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The Peninsula

The Sharing Economy and Korea’s Fragile Social Safety Net

Published January 29, 2019

By Yea Ji Nam

In December 2018, close to a hundred thousand taxi drivers took to the streets around the National Assembly to protest against the launch of a mobile ride-sharing service from Kakao Mobility. Amid these rolling protests, two elderly taxi drivers set themselves on fire to bring attention to the challenges facing Korea’s taxi drivers.

While some might be tempted to castigate the taxi drivers as Luddites, bitter protests against the introduction of Kakao’s carpooling service reflect their persistently precarious livelihood and weaknesses in Korea’s welfare system.

When Kakao Mobility announced the launch of carpooling service on October 16, 2018, the company used language that focused on respecting taxi drivers. The company’s statement clarified that Kakao did not intend to undermine the local taxi industry and reiterated their commitment to operating only during specified commuting hours. The company also highlighted the broader social benefits of the service, promising to relieve rush hour traffic snarls.

Despite these seemingly reasonable concessions, taxi drivers opposed the launch of the carpooling service. One immediate issue was the disagreement around the meaning of commuting hours. Kakao did not specify what it meant by “commuting hours,” leaving open the potential for the ride-sharing app to operate at all times.

More fundamentally, the taxi drivers were expressing their frustration at the insecurity facing older workers in the service industry and the perceived indifference of the government to their anxieties. In addition to their low income, 54% of taxi drivers in Korea are over 60 and would face immense difficulties finding new employment. With both the welfare system and the country’s industrial policies threatening their ability to live with dignity, taxi drivers turned their anger on not only Kakao but also the Moon’s administration.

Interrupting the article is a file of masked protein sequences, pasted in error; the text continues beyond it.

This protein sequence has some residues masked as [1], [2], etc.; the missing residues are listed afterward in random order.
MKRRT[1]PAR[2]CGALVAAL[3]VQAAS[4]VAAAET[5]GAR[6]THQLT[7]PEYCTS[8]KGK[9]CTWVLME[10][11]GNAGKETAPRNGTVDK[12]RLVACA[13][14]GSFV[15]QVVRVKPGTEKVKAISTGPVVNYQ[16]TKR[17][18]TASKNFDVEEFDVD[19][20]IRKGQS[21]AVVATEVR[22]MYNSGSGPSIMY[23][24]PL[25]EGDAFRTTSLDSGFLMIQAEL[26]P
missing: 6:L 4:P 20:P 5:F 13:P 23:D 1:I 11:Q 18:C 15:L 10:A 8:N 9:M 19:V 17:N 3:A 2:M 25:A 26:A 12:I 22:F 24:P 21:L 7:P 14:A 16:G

As a result of a strong backlash, Kakao Mobility backed off a little and temporarily postponed the official launch of its carpooling service. However, the Moon’s administration did not take a clear position on the taxi union’s demands for improved protection and a more robust social safety net.

To resolve this dispute, several cases from other countries can serve as a benchmark for establishing a better welfare policy for the elderly.

First, Korean taxi drivers are mad at working long hours for low pay. In the Netherlands, however, drivers earn more than the country’s average salary and they are highly respected. Social awareness of drivers in the Netherlands impacts both their income and society’s approach to issues affecting this workforce, including aging.

Second, 54 percent of Korean taxi drivers are over the age of 60 and face challenges finding a new job. Norway is a country with one of the largest elderly communities in the world (by share of the total population). The government proactively provides job opportunities to workers over the age of 65 and provides generous welfare to the elderly.

These are some policies that the Moon’s administration could consider to address the underlying anxieties of taxi drivers and soften the pushback against innovative companies like Kakao. Perhaps more importantly, the government should do more to demonstrate their concern for taxi workers – and let them know that they have not been forgotten.

Yea Ji Nam is currently an Intern at the Korea Economic Institute of America. The views expressed here are the author’s alone.

Photo from the Republic of Korea’s photostream on flickr Creative Commons.

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